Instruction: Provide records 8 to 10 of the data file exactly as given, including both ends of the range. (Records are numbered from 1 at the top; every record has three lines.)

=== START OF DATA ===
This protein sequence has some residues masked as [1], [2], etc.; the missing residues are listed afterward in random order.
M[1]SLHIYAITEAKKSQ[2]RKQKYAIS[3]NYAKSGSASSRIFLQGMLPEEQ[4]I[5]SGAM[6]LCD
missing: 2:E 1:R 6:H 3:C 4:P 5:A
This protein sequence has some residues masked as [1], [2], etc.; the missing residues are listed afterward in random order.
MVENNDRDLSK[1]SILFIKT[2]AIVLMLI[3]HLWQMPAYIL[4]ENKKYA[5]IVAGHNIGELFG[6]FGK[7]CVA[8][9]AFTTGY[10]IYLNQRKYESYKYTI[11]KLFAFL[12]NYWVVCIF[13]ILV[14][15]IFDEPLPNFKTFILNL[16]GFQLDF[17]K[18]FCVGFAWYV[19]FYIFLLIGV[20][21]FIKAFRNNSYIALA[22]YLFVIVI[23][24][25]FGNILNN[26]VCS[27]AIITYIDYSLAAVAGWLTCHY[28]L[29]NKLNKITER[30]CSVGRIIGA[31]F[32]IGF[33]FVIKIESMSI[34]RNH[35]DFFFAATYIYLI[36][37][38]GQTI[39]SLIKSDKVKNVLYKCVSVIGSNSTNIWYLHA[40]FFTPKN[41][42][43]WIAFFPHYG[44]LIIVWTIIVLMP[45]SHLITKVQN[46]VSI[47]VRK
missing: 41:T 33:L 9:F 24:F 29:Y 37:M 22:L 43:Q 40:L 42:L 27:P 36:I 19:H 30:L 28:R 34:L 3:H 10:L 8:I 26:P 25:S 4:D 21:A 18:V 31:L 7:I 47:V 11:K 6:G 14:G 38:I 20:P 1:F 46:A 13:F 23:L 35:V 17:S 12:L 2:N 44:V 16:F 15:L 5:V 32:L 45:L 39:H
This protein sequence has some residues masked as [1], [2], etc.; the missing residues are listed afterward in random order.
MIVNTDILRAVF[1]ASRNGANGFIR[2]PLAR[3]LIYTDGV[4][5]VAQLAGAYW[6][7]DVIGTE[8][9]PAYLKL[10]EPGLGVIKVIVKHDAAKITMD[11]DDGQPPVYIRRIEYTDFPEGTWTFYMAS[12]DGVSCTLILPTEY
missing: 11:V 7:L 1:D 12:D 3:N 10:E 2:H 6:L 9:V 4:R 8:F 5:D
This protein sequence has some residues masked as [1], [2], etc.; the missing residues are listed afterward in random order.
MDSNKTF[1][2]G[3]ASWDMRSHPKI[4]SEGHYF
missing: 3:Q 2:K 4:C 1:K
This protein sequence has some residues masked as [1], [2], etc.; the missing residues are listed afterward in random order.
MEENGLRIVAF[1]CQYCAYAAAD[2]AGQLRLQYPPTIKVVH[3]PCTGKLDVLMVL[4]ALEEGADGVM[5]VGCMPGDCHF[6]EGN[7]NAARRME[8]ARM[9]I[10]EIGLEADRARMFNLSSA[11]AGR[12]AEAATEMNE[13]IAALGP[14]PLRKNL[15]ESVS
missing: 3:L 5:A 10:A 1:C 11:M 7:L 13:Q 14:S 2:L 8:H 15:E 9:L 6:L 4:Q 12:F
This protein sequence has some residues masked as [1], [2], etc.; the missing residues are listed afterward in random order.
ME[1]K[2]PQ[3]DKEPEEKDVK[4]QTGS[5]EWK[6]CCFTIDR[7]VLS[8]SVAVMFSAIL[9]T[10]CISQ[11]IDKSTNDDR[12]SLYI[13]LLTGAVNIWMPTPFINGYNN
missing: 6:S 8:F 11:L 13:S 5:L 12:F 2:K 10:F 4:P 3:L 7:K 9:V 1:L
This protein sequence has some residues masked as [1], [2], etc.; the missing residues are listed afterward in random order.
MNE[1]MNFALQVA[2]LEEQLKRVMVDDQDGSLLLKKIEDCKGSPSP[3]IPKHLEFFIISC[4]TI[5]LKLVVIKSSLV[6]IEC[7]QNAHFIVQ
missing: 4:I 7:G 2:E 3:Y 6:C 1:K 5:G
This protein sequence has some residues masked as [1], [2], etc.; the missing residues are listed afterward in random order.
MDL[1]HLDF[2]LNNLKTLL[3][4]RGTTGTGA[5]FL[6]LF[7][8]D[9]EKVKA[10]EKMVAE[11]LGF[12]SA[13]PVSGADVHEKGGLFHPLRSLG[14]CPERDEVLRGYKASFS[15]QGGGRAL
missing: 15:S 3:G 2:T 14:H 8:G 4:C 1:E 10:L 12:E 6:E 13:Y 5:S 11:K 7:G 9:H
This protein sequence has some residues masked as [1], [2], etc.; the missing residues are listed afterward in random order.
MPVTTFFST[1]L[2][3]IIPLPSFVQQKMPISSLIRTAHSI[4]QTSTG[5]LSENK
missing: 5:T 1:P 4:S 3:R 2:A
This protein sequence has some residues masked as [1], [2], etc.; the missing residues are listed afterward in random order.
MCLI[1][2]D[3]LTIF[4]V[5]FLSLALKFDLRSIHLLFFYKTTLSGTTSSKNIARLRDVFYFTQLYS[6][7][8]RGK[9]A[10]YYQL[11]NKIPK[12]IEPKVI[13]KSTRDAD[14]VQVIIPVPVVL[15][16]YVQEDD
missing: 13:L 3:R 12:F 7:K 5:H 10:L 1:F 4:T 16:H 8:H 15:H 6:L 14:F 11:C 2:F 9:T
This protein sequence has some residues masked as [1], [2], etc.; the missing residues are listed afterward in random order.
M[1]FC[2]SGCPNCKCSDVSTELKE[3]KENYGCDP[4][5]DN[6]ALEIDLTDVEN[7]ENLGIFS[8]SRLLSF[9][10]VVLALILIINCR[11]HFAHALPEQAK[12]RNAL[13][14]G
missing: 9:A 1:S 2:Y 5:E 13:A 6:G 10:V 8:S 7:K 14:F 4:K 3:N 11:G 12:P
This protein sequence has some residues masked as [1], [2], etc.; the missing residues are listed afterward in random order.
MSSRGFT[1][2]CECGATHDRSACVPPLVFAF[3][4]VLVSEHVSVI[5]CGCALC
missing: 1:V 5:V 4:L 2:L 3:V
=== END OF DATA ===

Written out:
This protein sequence has some residues masked as [1], [2], etc.; the missing residues are listed afterward in random order.
MDL[1]HLDF[2]LNNLKTLL[3][4]RGTTGTGA[5]FL[6]LF[7][8]D[9]EKVKA[10]EKMVAE[11]LGF[12]SA[13]PVSGADVHEKGGLFHPLRSLG[14]CPERDEVLRGYKASFS[15]QGGGRAL
missing: 15:S 3:G 2:T 14:H 8:G 4:C 1:E 10:L 12:E 6:E 13:Y 5:S 11:K 7:G 9:H
This protein sequence has some residues masked as [1], [2], etc.; the missing residues are listed afterward in random order.
MPVTTFFST[1]L[2][3]IIPLPSFVQQKMPISSLIRTAHSI[4]QTSTG[5]LSENK
missing: 5:T 1:P 4:S 3:R 2:A
This protein sequence has some residues masked as [1], [2], etc.; the missing residues are listed afterward in random order.
MCLI[1][2]D[3]LTIF[4]V[5]FLSLALKFDLRSIHLLFFYKTTLSGTTSSKNIARLRDVFYFTQLYS[6][7][8]RGK[9]A[10]YYQL[11]NKIPK[12]IEPKVI[13]KSTRDAD[14]VQVIIPVPVVL[15][16]YVQEDD
missing: 13:L 3:R 12:F 7:K 5:H 10:L 1:F 4:T 16:H 8:H 15:H 6:L 14:F 11:C 2:F 9:T